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Re: Fran



the_mad_chatter wrote:
How can we consider Fran to be a devoted mother when she was so detached from Lindsey?

wendyroba wrote:
Fran started out as a "typical" working mom - she loves her kids, but is absent a lot, and distracted by other life things...not realizing that things could change in a heartbeat.

After Kim's disappearance she becomes the devoted mother - she almost overdoes it in terms of organizing the campaign to find Kim...but I thought this was realistic. She also seemed to find a new identity as the mother of a missing child (to the detriment, I thought, of the child still there).







What I meant was she became (at least externally) the devoted mother to Kim (that's why in parenthesis I wrote "to the detriment of the the child still there."

I felt like Fran re-wrote who she had been as a mother - and I say this without disliking her, because I think guilt does that to people...they re-write their stories to help allay guilt. I believe Fran felt guilty for the years she didn't spend with Kim while she (Fran) was working and embroiled in other stuff. When Kim goes missing, Fran becomes Kim's devoted mother - eating, drinking, sleeping, existing for Kim, organizing everything, being the "super mom" who is going to bring her daughter home through her efforts and her tremendous love for her daughter.
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Tarri
Posts: 457
Registered: ‎02-26-2007
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Re: Fran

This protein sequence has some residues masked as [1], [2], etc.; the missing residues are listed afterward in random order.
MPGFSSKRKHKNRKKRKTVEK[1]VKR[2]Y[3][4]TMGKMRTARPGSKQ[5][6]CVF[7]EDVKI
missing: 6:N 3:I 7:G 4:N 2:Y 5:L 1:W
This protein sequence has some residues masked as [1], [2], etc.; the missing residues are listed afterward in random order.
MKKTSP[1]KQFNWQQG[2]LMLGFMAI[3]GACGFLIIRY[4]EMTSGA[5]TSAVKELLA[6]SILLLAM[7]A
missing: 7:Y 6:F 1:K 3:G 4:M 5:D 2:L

kiakar wrote:
 
I really think we need to read deeper than the words on the page. Has anyone here ever had a child missing?
I never have either but it seems  that if it did, I wouldn't have any sense at all about me. I might take a dozen pills or drink for the comfort of it and I do not either one normally. Fran did do this before the missing child incident but it was a greater amount than before. Some people have weaker constitutions than others. Fran, maybe, the pain was so dramatic, she couldn't care for Lindsay as she should.  And maybe taking the sleeping pills, she was trying to drown out the pain and no, she didnt consider her other child. But hey, I am not certain I could act any different. Alot of times this sort of drama will make a person numb and they can go on and later on she did get caught up in the search. And maybe the drugs and wine were lessoned by her involvement in the search. But I feel the empthany for Fran.  I feel a stab at the heart just thinking on this happening to me.